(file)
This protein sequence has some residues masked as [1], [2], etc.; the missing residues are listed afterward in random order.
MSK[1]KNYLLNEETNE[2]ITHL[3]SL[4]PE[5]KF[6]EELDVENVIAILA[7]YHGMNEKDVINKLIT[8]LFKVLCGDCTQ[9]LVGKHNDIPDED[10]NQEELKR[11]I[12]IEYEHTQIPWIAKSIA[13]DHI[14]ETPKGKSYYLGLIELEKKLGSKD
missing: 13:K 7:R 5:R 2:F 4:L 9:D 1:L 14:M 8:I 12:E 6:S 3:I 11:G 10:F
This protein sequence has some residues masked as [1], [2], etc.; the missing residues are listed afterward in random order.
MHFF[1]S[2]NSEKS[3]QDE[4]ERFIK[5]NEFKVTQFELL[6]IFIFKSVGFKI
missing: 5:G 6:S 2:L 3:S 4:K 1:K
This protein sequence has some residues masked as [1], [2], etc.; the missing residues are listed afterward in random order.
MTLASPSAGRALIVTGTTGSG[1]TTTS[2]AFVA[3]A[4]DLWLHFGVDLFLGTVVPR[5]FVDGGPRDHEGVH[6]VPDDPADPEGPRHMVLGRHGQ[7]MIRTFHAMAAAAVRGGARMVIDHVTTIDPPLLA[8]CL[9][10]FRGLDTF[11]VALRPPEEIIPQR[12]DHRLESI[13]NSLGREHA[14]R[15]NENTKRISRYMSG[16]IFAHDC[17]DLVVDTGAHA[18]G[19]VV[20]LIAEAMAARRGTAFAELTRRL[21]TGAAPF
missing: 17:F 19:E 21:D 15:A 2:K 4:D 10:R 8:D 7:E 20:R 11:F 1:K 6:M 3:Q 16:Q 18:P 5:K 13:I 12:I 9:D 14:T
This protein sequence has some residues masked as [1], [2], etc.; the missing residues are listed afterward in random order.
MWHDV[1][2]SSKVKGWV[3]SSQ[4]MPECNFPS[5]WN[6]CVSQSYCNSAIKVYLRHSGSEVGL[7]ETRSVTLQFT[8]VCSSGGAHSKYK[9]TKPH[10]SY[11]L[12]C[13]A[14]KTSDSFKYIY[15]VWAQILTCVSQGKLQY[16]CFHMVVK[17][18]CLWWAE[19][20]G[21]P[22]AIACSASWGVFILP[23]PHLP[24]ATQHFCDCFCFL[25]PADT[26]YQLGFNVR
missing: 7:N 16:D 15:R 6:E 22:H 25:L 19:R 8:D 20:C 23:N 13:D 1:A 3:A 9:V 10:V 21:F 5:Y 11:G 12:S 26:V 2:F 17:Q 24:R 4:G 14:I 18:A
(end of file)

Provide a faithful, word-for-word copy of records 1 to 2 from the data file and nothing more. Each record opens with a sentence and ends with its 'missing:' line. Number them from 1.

This protein sequence has some residues masked as [1], [2], etc.; the missing residues are listed afterward in random order.
MSK[1]KNYLLNEETNE[2]ITHL[3]SL[4]PE[5]KF[6]EELDVENVIAILA[7]YHGMNEKDVINKLIT[8]LFKVLCGDCTQ[9]LVGKHNDIPDED[10]NQEELKR[11]I[12]IEYEHTQIPWIAKSIA[13]DHI[14]ETPKGKSYYLGLIELEKKLGSKD
missing: 13:K 7:R 5:R 2:F 4:L 9:D 1:L 14:M 8:I 12:E 6:S 3:I 11:G 10:F
This protein sequence has some residues masked as [1], [2], etc.; the missing residues are listed afterward in random order.
MHFF[1]S[2]NSEKS[3]QDE[4]ERFIK[5]NEFKVTQFELL[6]IFIFKSVGFKI
missing: 5:G 6:S 2:L 3:S 4:K 1:K